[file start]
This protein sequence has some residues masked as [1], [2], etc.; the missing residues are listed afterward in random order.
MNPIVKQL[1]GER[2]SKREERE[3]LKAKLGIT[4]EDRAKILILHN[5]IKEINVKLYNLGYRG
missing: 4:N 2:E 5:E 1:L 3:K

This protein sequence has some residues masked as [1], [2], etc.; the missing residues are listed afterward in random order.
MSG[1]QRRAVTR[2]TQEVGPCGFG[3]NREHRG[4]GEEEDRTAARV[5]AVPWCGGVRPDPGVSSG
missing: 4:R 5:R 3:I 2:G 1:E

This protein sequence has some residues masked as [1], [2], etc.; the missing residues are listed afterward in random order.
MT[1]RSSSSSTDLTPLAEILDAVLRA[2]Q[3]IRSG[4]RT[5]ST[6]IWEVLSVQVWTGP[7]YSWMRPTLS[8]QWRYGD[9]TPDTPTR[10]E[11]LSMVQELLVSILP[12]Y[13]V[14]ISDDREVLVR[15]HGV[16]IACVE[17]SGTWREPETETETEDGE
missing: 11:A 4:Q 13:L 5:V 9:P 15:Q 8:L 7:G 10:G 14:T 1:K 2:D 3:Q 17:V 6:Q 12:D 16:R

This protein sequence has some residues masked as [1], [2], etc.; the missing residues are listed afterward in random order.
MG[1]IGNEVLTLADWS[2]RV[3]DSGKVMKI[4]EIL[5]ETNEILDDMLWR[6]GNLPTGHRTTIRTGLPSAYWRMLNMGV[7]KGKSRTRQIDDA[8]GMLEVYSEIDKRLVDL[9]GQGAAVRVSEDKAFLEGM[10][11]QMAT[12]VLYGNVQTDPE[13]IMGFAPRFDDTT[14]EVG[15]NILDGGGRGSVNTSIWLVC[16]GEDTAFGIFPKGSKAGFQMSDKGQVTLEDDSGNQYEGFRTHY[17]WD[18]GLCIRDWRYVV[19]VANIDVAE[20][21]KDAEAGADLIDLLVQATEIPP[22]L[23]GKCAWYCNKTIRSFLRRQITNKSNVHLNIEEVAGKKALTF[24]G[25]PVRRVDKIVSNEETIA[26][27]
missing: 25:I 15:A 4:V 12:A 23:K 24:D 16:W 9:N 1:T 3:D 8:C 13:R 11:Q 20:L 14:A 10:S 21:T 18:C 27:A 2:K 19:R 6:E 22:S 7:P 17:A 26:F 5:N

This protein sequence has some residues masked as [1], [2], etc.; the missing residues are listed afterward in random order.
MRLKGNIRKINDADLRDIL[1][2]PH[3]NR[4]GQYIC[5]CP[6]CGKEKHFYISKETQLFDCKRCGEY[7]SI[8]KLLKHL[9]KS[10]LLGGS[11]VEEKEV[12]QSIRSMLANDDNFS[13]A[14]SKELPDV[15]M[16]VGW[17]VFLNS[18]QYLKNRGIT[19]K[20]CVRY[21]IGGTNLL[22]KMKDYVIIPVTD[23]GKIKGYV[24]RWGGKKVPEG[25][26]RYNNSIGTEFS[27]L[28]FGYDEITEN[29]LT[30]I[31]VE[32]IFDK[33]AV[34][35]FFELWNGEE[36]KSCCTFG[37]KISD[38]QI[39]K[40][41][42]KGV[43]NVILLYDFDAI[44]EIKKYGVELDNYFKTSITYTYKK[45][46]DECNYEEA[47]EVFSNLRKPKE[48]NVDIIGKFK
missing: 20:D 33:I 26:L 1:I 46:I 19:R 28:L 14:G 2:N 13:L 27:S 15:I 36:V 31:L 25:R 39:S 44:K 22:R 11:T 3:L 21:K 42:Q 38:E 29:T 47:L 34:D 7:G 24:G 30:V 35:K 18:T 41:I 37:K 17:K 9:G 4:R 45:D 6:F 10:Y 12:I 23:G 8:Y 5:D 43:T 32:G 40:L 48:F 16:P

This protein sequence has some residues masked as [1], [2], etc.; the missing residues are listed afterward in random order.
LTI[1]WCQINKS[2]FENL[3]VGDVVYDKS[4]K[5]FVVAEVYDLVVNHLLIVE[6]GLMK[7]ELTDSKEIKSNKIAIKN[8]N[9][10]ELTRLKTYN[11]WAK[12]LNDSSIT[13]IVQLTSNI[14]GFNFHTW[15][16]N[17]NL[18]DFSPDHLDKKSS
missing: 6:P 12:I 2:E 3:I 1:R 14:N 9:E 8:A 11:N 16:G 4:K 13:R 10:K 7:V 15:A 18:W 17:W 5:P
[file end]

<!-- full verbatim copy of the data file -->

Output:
This protein sequence has some residues masked as [1], [2], etc.; the missing residues are listed afterward in random order.
MNPIVKQL[1]GER[2]SKREERE[3]LKAKLGIT[4]EDRAKILILHN[5]IKEINVKLYNLGYRG
missing: 4:N 2:E 5:E 1:L 3:K

This protein sequence has some residues masked as [1], [2], etc.; the missing residues are listed afterward in random order.
MSG[1]QRRAVTR[2]TQEVGPCGFG[3]NREHRG[4]GEEEDRTAARV[5]AVPWCGGVRPDPGVSSG
missing: 4:R 5:R 3:I 2:G 1:E

This protein sequence has some residues masked as [1], [2], etc.; the missing residues are listed afterward in random order.
MT[1]RSSSSSTDLTPLAEILDAVLRA[2]Q[3]IRSG[4]RT[5]ST[6]IWEVLSVQVWTGP[7]YSWMRPTLS[8]QWRYGD[9]TPDTPTR[10]E[11]LSMVQELLVSILP[12]Y[13]V[14]ISDDREVLVR[15]HGV[16]IACVE[17]SGTWREPETETETEDGE
missing: 11:A 4:Q 13:L 5:V 9:P 15:Q 8:L 7:G 10:G 14:T 1:K 2:D 3:Q 17:V 6:Q 12:D 16:R

This protein sequence has some residues masked as [1], [2], etc.; the missing residues are listed afterward in random order.
MG[1]IGNEVLTLADWS[2]RV[3]DSGKVMKI[4]EIL[5]ETNEILDDMLWR[6]GNLPTGHRTTIRTGLPSAYWRMLNMGV[7]KGKSRTRQIDDA[8]GMLEVYSEIDKRLVDL[9]GQGAAVRVSEDKAFLEGM[10][11]QMAT[12]VLYGNVQTDPE[13]IMGFAPRFDDTT[14]EVG[15]NILDGGGRGSVNTSIWLVC[16]GEDTAFGIFPKGSKAGFQMSDKGQVTLEDDSGNQYEGFRTHY[17]WD[18]GLCIRDWRYVV[19]VANIDVAE[20][21]KDAEAGADLIDLLVQATEIPP[22]L[23]GKCAWYCNKTIRSFLRRQITNKSNVHLNIEEVAGKKALTF[24]G[25]PVRRVDKIVSNEETIA[26][27]
missing: 25:I 15:A 4:V 12:A 23:K 24:D 16:W 9:N 1:T 3:D 8:C 13:R 11:Q 20:L 14:A 10:S 21:T 18:C 27:A 2:K 19:R 6:E 22:S 7:P 17:A 26:F 5:N

This protein sequence has some residues masked as [1], [2], etc.; the missing residues are listed afterward in random order.
MRLKGNIRKINDADLRDIL[1][2]PH[3]NR[4]GQYIC[5]CP[6]CGKEKHFYISKETQLFDCKRCGEY[7]SI[8]KLLKHL[9]KS[10]LLGGS[11]VEEKEV[12]QSIRSMLANDDNFS[13]A[14]SKELPDV[15]M[16]VGW[17]VFLNS[18]QYLKNRGIT[19]K[20]CVRY[21]IGGTNLL[22]KMKDYVIIPVTD[23]GKIKGYV[24]RWGGKKVPEG[25][26]RYNNSIGTEFS[27]L[28]FGYDEITEN[29]LT[30]I[31]VE[32]IFDK[33]AV[34][35]FFELWNGEE[36]KSCCTFG[37]KISD[38]QI[39]K[40][41][42]KGV[43]NVILLYDFDAI[44]EIKKYGVELDNYFKTSITYTYKK[45][46]DECNYEEA[47]EVFSNLRKPKE[48]NVDIIGKFK
missing: 20:D 33:I 26:L 1:I 46:I 19:R 28:L 14:G 2:N 13:L 27:S 15:I 36:V 31:L 25:R 39:S 44:K 22:R 11:T 3:L 21:K 42:Q 38:E 29:T 47:L 34:D 7:G 24:G 30:V 35:K 18:T 41:I 37:K 17:K 9:G 4:R 45:D 6:F 10:Y 12:I 23:G 8:Y 5:D 43:T 32:G 40:L 48:F 16:P

This protein sequence has some residues masked as [1], [2], etc.; the missing residues are listed afterward in random order.
LTI[1]WCQINKS[2]FENL[3]VGDVVYDKS[4]K[5]FVVAEVYDLVVNHLLIVE[6]GLMK[7]ELTDSKEIKSNKIAIKN[8]N[9][10]ELTRLKTYN[11]WAK[12]LNDSSIT[13]IVQLTSNI[14]GFNFHTW[15][16]N[17]NL[18]DFSPDHLDKKSS
missing: 6:P 12:I 2:E 3:I 1:R 14:N 9:E 8:A 11:N 16:G 4:K 13:R 10:K 7:V 15:A 18:W 17:W 5:P